Glacier FarmMedia COVID-19 & the Farm

U.S. livestock: COOL news weighs on CME live cattle, hogs

(Photo courtesy Canada Beef Inc.)

Chicago | Reuters –– Chicago Mercantile Exchange live cattle futures fell on Monday, partly led by the World Trade Organization’s (WTO) ruling against the U.S. in a meat-labeling dispute, said traders.

Canada and Mexico may impose tariffs worth $1 billion onto U.S.-traded products, a WTO panel ruled on Monday, as the countries prepared to retaliate over the United States’ meat-labeling rules.

Spot December closed 2.65 cents lower at 121.625 cents/lb., and February down 2.075 cents to 127.15 (all figures US$).

Live cattle contracts were further pressured by tepid wholesale beef demand, last week’s soft cash cattle prices and futures’ recent technical-related selloff.

Last week, market-ready (cash) cattle in the U.S. Plains sold as much as $3/cwt lower than the prior week at $124-$126.

Monday morning’s wholesale choice beef price was up 10 cents/cwt from Friday to $202.70. Select cuts fell 97 cents, to $190.52, based on U.S. Department of Agriculture data.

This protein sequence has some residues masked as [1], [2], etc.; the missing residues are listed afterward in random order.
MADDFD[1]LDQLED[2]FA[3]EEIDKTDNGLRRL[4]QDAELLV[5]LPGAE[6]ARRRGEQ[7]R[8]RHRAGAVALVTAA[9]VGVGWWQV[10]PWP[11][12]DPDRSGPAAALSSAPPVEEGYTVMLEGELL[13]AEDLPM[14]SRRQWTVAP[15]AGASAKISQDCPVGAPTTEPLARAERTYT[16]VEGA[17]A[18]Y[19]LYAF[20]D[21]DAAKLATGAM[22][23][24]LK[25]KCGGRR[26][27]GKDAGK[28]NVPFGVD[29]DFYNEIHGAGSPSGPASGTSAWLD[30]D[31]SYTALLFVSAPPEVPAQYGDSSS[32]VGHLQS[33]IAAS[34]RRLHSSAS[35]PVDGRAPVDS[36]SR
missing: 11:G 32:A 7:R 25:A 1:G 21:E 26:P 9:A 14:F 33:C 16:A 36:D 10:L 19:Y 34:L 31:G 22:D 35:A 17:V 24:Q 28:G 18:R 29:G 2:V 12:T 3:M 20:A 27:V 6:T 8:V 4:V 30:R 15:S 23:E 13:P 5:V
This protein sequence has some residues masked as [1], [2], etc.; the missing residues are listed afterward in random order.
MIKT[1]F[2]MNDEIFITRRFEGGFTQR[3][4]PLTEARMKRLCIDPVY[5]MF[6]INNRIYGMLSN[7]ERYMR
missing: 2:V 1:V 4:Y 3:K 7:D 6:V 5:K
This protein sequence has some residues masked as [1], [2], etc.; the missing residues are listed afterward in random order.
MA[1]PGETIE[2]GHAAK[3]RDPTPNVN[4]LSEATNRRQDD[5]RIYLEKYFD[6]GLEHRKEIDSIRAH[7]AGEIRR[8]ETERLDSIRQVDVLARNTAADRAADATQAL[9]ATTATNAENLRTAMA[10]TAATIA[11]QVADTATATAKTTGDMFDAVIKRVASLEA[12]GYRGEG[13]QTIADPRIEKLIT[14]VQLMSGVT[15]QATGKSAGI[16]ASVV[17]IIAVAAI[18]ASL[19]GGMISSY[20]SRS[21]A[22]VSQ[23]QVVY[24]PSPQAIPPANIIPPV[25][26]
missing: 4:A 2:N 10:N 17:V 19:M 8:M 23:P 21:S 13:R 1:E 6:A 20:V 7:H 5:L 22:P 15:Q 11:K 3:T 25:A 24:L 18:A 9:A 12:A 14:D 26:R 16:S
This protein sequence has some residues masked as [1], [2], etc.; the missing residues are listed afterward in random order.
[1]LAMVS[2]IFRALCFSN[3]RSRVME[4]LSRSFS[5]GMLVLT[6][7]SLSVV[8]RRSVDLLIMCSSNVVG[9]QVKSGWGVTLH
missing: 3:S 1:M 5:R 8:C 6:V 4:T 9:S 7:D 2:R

There are significantly fewer cattle for sale this week, but packers may have bought enough animals in advance of the Christmas and New Year’s holidays, a trader said.

Live cattle futures liquidation, and the plunge in cash feeder cattle prices by as much as $12/cwt, sank CME feeder cattle contracts. January ended down three cents/lb., to 156.45.

Uneven hog futures settlement

Fund selling and worries about a potential meat trade retaliation by Canada and Mexico pulled CME hogs lower, traders said.

Spot December and February closed 1.575 cents lower at 55.475 cents and 57.525 cents, respectively.

James Burns, president of Chicago-based JBS Trading, said the WTO’s ruling regarding country-of origin labeling (COOL) “definitely” caught the attention of traders.

“You’d have to wait and see if the U.S. government repeals COOL, which to my understanding it seems nobody wants anyway,” he added.

Although the morning’s run-up in pork belly prices lifted wholesale values, uncertainty about near-term pork demand and hog prices amid plentiful supplies deterred futures buyers.

Government data showed Monday morning’s average cash hog price in the western Midwest dipped 15 cents/cwt from Friday to $52.69.

Monday morning’s wholesale pork price of $74.04/cwt gained 31 cents from Friday, led by the nearly $4 bounce in pork belly costs, USDA said.

Theopolis Waters reports on livestock markets for Reuters from Chicago.

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